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Congress will soon have to use gender-neutral language, thanks to Pelosi's House reforms

The new code of conduct will include gender neutral terms for otherwise gendered words in official language. "Brother," for instance, will be changed to "sibling."

Congress will soon have to use gender-neutral language, thanks to Pelosi's House reforms
Image Source: Swearing In Held For U.S. Senators To Start The 117th Congress. WASHINGTON, DC - JANUARY 03. (Photo by Bill O'Leary-Pool/Getty Images)

House Speaker Nancy Pelosi, who was just reelected, and Rules Committee Chairman James P. McGovern have introduced a new code of conduct ahead of the 117th Congress. The new set of rules include "sweeping" reforms to promote diversity and inclusion initiatives. In addition to permanently establishing an Office of Diversity and Inclusion, the code of conduct comprises changes to acceptable language during Congressional hearings. While Congress previously operated under a binary rule, the new rules will "honor all gender identities by changing pronouns and familial relationships in the House rules to be gender neutral," The Hill reports.



 

Pelosi affirmed in a statement, "Democrats have crafted a package of unprecedented, bold reforms, which will make the House more accountable, transparent and effective in our work to meet the needs of the American people. These future-focused proposals reflect our priorities as a Caucus and as a Country, including crushing the Coronavirus, addressing economic disparity, combating the climate crisis, advancing inclusion, and promoting integrity in government." The notable changes in language come at a time when a record number of openly LGBTQ+ policymakers join Congress. It must be highlighted, nonetheless, that there are still no nonbinary representatives in either the House or the Senate.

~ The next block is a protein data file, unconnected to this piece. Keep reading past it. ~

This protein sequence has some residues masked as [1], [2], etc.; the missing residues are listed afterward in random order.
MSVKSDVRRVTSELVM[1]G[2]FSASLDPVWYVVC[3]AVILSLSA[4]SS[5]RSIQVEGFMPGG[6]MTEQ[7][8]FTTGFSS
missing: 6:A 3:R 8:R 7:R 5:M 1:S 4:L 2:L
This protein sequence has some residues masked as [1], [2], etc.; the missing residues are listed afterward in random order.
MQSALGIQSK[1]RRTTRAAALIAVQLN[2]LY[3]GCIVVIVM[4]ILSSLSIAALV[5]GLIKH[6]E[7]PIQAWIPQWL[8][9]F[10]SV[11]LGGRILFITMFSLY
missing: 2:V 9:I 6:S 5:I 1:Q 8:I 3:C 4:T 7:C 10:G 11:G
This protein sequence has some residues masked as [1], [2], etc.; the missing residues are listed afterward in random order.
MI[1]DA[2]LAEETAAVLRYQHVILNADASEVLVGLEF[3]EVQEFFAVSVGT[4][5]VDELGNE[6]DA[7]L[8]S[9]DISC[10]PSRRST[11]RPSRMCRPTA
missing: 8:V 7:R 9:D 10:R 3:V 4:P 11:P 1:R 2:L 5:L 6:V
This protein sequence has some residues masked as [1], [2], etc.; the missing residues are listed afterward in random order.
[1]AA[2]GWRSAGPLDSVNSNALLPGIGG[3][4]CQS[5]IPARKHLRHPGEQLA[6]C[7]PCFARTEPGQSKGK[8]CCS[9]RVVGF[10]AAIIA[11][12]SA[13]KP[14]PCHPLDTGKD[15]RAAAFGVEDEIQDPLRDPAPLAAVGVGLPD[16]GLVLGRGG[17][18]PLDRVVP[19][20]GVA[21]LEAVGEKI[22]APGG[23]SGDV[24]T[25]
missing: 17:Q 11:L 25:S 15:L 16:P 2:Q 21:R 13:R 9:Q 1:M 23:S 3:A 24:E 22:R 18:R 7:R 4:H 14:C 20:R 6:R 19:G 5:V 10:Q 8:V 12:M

Among other terms, gendered words such as father and mother, son and daughter, or brother and sister, for instance, will be replaced in official language by gender-neutral terms parent, child, or sibling, respectively. Of course, several anti-LGBTQ+ policymakers weighed in on the new reforms, decrying them. One of these critics was Representative Kevin McCarthy, who supported the Defense of Marriage act banning same-sex marriage. He wrote on Twitter, "This is stupid. Signed, a father, son, and brother." To McCarthy, the change may seem unnecessary, but for hundreds of non-binary folks, this seemingly small shift can make a world of difference.



 

"My conservative friends on Facebook are absolutely losing their mind about Congress replacing gendered words in its rules with gender neutral pronouns," one Twitter user posted. "Imagine caring that much about common courtesy." Others, however, highlighted that this was nothing but a case of virtue signaling rather than actual change. Another Twitter user pointed out, "I could see if the goal were to draft legislation with gender neutral language for the sake of clarity and/or scope, but this just appears to be a totally unrelated virtue signal controlling how congress members refer to each other." 



 



 

The new code of conduct is yet to be put to the vote. If passed, it would not prevent the use of gendered terms by Congresspeople. In actuality, only official documentation would need to be changed in order to meet the requirements of the new set of rules. For example, included in the changes, the Office of the Whistleblower Ombudsman would become the Office of the Whistleblower Ombuds. In more actionable terms, the package makes steps towards diversifying the witness panels at committee hearings as well as framing legislation through the lens of various intersectional inequities, such as race, gender, and sexuality.



 

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